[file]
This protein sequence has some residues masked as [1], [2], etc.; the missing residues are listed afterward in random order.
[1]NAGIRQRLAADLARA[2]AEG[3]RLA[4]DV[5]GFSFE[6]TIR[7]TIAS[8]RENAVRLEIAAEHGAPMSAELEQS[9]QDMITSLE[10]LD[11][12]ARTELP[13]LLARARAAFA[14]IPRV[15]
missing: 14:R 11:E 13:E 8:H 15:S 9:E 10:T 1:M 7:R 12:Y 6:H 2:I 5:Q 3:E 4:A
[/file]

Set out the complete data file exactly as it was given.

This protein sequence has some residues masked as [1], [2], etc.; the missing residues are listed afterward in random order.
[1]NAGIRQRLAADLARA[2]AEG[3]RLA[4]DV[5]GFSFE[6]TIR[7]TIAS[8]RENAVRLEIAAEHGAPMSAELEQS[9]QDMITSLE[10]LD[11][12]ARTELP[13]LLARARAAFA[14]IPRV[15]
missing: 14:R 11:E 13:E 8:H 15:S 9:E 10:T 1:M 7:R 12:Y 6:H 2:I 5:Q 3:E 4:A